What is a Main Verb? Definition, Examples of Main Verbs

Main verb definition: The main verb is the action word of the main clause that the subject completes.

What is a Main Verb?

What does main verb mean? A main verb includes most verbs. Main verbs (or lexical verbs) are the actions words in a sentence (main/independent clause).

The subject completes the main verb. Main verbs can stand alone in sentences.

 

Main Verb Examples

  • What is main verb The man quenched the fire.
    • In this example, “quenched” is the main verb. The subject, “the man,” is completing the action. This is the only verb in this sentence; it is also the verb of the main clause.
  • People enjoy sports.
    • In this example, “enjoy” is the main verb. The subject, “people,” is completing the action. This is the only verb in this sentence; it is also the verb of the main clause.
  • In order to be a teacher, you have to attend several years of school.
    • In this example, “attend” is the main verb. The subject, “you,” is completing the action. However, “attend” is not only verb in this sentence. But, it is the verb of the main clause.

Main Verbs vs. Helping Verbs

What is a main verb in a sentence Main verbs complete action alone. That is, they do not require additional verbs to communicate action.

Helping verbs cannot stand alone. They need to be paired with main verbs in order to communicate action. Helping verb change verb tense and meaning.

Examples:

  • I helped Sam.
    • In this example, “helped” is the main verb. The subject, “I,” is completing the action. This is the only verb in this sentence; it is also the verb of the main clause.
  • I was helping Sam.
    • In this example, “helping” is the main verb. The subject, “I,” is completing the action. However, “helping” is not only verb in this sentence. The helping verb, “was,” completes the verb phrase, “was helping.”
  • I had helped Sam.
    • In this example, “helped” is the main verb. The subject, “I,” is completing the action. However, “helped” is not only verb in this sentence. The helping verb, “had,” completes the verb phrase, “had helped.”

Classifications of Main Verbs

Main verbs fall into different categories. They are classified below.

Transitive and Intransitive Verbs

Main verb in a sentence What are transitive verbs? Transitive verbs “transfer” the action to an object. That is, the subject does something to someone or something else through a transitive verb. Transitive verbs will answer the question “to what?” or “to whom?”

Examples of transitive verbs:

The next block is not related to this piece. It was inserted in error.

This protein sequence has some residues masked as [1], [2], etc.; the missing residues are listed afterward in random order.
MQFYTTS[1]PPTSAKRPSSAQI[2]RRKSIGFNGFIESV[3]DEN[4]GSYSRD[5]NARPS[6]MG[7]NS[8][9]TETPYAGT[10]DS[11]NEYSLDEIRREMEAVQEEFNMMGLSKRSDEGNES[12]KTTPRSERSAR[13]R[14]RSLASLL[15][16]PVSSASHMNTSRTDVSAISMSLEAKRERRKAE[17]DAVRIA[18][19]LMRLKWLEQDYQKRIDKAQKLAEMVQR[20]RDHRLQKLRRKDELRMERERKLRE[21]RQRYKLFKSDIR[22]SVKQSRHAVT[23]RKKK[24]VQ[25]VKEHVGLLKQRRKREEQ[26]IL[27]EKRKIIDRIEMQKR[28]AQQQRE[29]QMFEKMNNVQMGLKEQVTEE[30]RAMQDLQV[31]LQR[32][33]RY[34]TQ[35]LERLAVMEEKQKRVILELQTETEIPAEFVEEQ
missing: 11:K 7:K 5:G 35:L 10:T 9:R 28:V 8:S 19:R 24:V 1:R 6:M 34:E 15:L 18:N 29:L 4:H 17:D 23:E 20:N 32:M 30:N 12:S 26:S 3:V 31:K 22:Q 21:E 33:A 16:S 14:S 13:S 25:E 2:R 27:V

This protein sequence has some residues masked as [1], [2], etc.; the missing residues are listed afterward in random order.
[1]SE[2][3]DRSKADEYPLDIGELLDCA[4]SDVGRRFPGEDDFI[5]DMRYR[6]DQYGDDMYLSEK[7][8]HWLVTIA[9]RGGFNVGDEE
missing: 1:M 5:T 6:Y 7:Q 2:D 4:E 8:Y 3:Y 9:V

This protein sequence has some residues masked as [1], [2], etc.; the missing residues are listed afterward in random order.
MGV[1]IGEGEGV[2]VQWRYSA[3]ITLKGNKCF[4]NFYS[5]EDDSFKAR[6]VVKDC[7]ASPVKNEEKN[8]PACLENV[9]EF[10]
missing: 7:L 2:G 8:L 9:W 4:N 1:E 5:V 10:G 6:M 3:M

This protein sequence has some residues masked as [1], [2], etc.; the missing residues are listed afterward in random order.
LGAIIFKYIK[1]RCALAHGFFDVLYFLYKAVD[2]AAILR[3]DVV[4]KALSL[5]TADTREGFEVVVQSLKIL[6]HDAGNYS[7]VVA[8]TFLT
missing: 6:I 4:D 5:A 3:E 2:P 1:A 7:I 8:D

• Jacob called Abe. (Jacob called whom? Abe.)
  • Martha reported the news. (Martha reported what? The news.)

What are intransitive verbs? Intransitive verbs do not transfer action. Intransitive verbs will not have direct objects. Intransitive verbs will not answer the question “to what?” or “to whom?”

Examples of intransitive verbs:

  • I applied to the university.
    • “to the university” does not answer “what?” or “whom?”.
    • “applied” is an intransitive verb.
  • They recorded on paper.
    • “on paper” does not answer “what?” or “whom?”.
    • “recorded” is an intransitive verb.

However, both transitive and intransitive verbs are action verbs. In each example sentence above, the subject is DOING something.

Linking Verbs

Main verb listWhat are linking verbs? Linking verbs “link” the predicate the subject. They do this in that what comes after the linking verb describes, modifies, or renames the subject.

Linking verbs are not action verbs.

Some linking verbs do not only function as linking verbs. However, when they are followed by adjectives, they serve as linking verbs.

For example:

  • The girl grew tall.
    • In this sentence, grew is acting as a linking verb because it is followed by an adjective.
  • The girl grew flowers.
    • In this sentence, grew is not acting as a linking verb because it is followed by a noun, not an adjective.

Some verbs that are only linking verbs when they are followed by adjectives include:

  • appear
  • feel
  • look
  • smell
  • grow

Dynamic and Stative Verbs

what is a main verb and helping verbWhat are actions verbs? An action verb, or dynamic verb, verb is a verb that the subject can do.

If a subject can DO the action, it is an action verb.

Examples of action verbs in sentences:

  • We built a house.
  • They bought tickets.
  • You arrived early.

A few common action verbs:

  • to have
  • to make
  • to do

What are non-action verbs? Non-action verbs, or stative verbs, do not refer to an action. Rather, they express a state of being, opinion, need, preference, or sense.

A few common non-action verbs include:

  • to be
  • to believe
  • to like

Examples in sentences:

  • I am the owner. (to be)
  • They believe in God.
  • He likes basketball.

Regular and Irregular Verbs

what is a main verb in grammarWhat are regular verbs? A regular verb is a verb that when conjugated follows a regular pattern.

Regular verbs add “-d,” “-ed,” or “-ied” to form the past tense or past participle.

Examples:

  • to breathe/breathed
  • to play/played
  • to study/studied

What are irregular verbs? An irregular verb is a verb that when conjugated does not follow a regular pattern in the past tense or past participle conjugations,

  • to go/went
  • to have/had
  • to buy/bought

Summary: What are Main Verbs?

Define main verb: the definition of main verb is the most important verb in the sentence; the one that is necessary to make the sentence complete.

To sum up, a main verb:

  • is the action verb of the independent clause
  • is the verb the subject completes
  • includes several different types of classifications of verbs
[i]
[i]